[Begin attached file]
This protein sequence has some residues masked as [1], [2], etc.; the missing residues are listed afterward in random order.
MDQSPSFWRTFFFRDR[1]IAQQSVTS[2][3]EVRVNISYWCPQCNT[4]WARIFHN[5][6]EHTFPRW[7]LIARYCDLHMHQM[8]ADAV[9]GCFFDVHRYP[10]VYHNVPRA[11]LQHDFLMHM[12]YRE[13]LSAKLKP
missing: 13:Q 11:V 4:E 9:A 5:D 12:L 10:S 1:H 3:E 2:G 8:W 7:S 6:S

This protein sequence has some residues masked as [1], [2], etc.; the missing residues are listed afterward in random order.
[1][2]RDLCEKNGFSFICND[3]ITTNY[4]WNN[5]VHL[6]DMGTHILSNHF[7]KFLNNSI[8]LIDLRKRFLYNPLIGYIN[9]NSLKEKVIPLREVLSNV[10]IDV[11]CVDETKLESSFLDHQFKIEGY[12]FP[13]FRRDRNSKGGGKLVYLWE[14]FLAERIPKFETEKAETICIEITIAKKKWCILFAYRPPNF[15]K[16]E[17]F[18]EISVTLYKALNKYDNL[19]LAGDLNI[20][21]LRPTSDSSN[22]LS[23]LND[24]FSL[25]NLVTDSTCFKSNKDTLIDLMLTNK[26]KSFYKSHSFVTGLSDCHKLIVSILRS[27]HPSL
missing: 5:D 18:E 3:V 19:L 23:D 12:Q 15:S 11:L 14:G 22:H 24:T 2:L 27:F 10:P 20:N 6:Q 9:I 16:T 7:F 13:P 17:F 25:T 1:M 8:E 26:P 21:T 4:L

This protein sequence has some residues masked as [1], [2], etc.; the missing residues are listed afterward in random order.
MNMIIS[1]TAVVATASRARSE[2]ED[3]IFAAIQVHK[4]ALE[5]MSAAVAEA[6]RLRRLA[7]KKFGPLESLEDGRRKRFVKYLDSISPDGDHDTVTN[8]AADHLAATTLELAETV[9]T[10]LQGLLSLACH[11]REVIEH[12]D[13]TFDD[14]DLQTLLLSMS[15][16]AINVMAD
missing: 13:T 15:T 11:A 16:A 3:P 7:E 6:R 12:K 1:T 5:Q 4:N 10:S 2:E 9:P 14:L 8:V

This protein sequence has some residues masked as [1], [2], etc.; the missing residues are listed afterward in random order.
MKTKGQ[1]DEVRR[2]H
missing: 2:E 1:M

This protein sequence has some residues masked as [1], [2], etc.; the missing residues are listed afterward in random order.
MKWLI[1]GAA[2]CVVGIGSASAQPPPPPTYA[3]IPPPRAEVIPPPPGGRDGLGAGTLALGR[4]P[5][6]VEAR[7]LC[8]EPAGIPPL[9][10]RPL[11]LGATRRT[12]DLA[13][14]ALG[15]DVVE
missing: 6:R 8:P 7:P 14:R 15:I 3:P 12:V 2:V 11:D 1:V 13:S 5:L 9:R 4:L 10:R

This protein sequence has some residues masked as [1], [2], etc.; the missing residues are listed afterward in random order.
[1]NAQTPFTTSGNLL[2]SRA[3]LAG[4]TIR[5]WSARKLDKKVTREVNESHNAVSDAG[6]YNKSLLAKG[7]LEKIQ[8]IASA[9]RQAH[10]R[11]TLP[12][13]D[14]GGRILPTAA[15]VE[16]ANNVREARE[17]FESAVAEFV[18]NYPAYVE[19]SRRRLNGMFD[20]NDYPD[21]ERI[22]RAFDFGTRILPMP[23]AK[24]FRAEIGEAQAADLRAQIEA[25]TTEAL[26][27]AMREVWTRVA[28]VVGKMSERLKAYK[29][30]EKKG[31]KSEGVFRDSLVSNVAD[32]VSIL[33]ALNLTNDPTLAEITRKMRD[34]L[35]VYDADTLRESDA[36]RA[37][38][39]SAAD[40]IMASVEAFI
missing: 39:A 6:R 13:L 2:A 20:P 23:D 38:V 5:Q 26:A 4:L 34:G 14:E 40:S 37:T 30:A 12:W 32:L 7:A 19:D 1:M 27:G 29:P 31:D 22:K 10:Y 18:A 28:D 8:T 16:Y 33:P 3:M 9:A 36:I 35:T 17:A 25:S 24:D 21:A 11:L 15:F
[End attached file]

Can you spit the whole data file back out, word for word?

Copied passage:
This protein sequence has some residues masked as [1], [2], etc.; the missing residues are listed afterward in random order.
MDQSPSFWRTFFFRDR[1]IAQQSVTS[2][3]EVRVNISYWCPQCNT[4]WARIFHN[5][6]EHTFPRW[7]LIARYCDLHMHQM[8]ADAV[9]GCFFDVHRYP[10]VYHNVPRA[11]LQHDFLMHM[12]YRE[13]LSAKLKP
missing: 13:Q 11:V 4:E 9:A 5:D 12:L 10:S 1:H 3:E 2:G 8:W 7:S 6:S

This protein sequence has some residues masked as [1], [2], etc.; the missing residues are listed afterward in random order.
[1][2]RDLCEKNGFSFICND[3]ITTNY[4]WNN[5]VHL[6]DMGTHILSNHF[7]KFLNNSI[8]LIDLRKRFLYNPLIGYIN[9]NSLKEKVIPLREVLSNV[10]IDV[11]CVDETKLESSFLDHQFKIEGY[12]FP[13]FRRDRNSKGGGKLVYLWE[14]FLAERIPKFETEKAETICIEITIAKKKWCILFAYRPPNF[15]K[16]E[17]F[18]EISVTLYKALNKYDNL[19]LAGDLNI[20][21]LRPTSDSSN[22]LS[23]LND[24]FSL[25]NLVTDSTCFKSNKDTLIDLMLTNK[26]KSFYKSHSFVTGLSDCHKLIVSILRS[27]HPSL
missing: 5:D 18:E 3:V 19:L 23:D 12:Q 15:S 11:L 14:G 22:H 24:T 2:L 27:F 10:P 20:N 6:Q 9:I 16:T 7:F 13:P 17:F 25:T 1:M 8:E 26:P 21:T 4:L

This protein sequence has some residues masked as [1], [2], etc.; the missing residues are listed afterward in random order.
MNMIIS[1]TAVVATASRARSE[2]ED[3]IFAAIQVHK[4]ALE[5]MSAAVAEA[6]RLRRLA[7]KKFGPLESLEDGRRKRFVKYLDSISPDGDHDTVTN[8]AADHLAATTLELAETV[9]T[10]LQGLLSLACH[11]REVIEH[12]D[13]TFDD[14]DLQTLLLSMS[15][16]AINVMAD
missing: 13:T 15:T 11:A 16:A 3:P 7:E 6:R 12:K 1:T 5:Q 4:N 10:S 2:E 9:P 14:L 8:V

This protein sequence has some residues masked as [1], [2], etc.; the missing residues are listed afterward in random order.
MKTKGQ[1]DEVRR[2]H
missing: 2:E 1:M

This protein sequence has some residues masked as [1], [2], etc.; the missing residues are listed afterward in random order.
MKWLI[1]GAA[2]CVVGIGSASAQPPPPPTYA[3]IPPPRAEVIPPPPGGRDGLGAGTLALGR[4]P[5][6]VEAR[7]LC[8]EPAGIPPL[9][10]RPL[11]LGATRRT[12]DLA[13][14]ALG[15]DVVE
missing: 6:R 8:P 7:P 14:R 15:I 3:P 12:V 2:V 11:D 1:V 13:S 5:L 9:R 4:L 10:R

This protein sequence has some residues masked as [1], [2], etc.; the missing residues are listed afterward in random order.
[1]NAQTPFTTSGNLL[2]SRA[3]LAG[4]TIR[5]WSARKLDKKVTREVNESHNAVSDAG[6]YNKSLLAKG[7]LEKIQ[8]IASA[9]RQAH[10]R[11]TLP[12][13]D[14]GGRILPTAA[15]VE[16]ANNVREARE[17]FESAVAEFV[18]NYPAYVE[19]SRRRLNGMFD[20]NDYPD[21]ERI[22]RAFDFGTRILPMP[23]AK[24]FRAEIGEAQAADLRAQIEA[25]TTEAL[26][27]AMREVWTRVA[28]VVGKMSERLKAYK[29][30]EKKG[31]KSEGVFRDSLVSNVAD[32]VSIL[33]ALNLTNDPTLAEITRKMRD[34]L[35]VYDADTLRESDA[36]RA[37][38][39]SAAD[40]IMASVEAFI
missing: 39:A 6:R 13:L 2:A 20:P 23:D 38:V 5:Q 26:A 4:L 34:G 14:E 40:S 37:T 30:A 12:W 32:L 7:A 19:D 1:M 27:G 29:P 31:D 22:K 10:Y 18:A 28:D 8:T 16:Y 33:P 3:M 9:A 36:I 35:T 17:A 25:S 24:D 21:A 11:L 15:F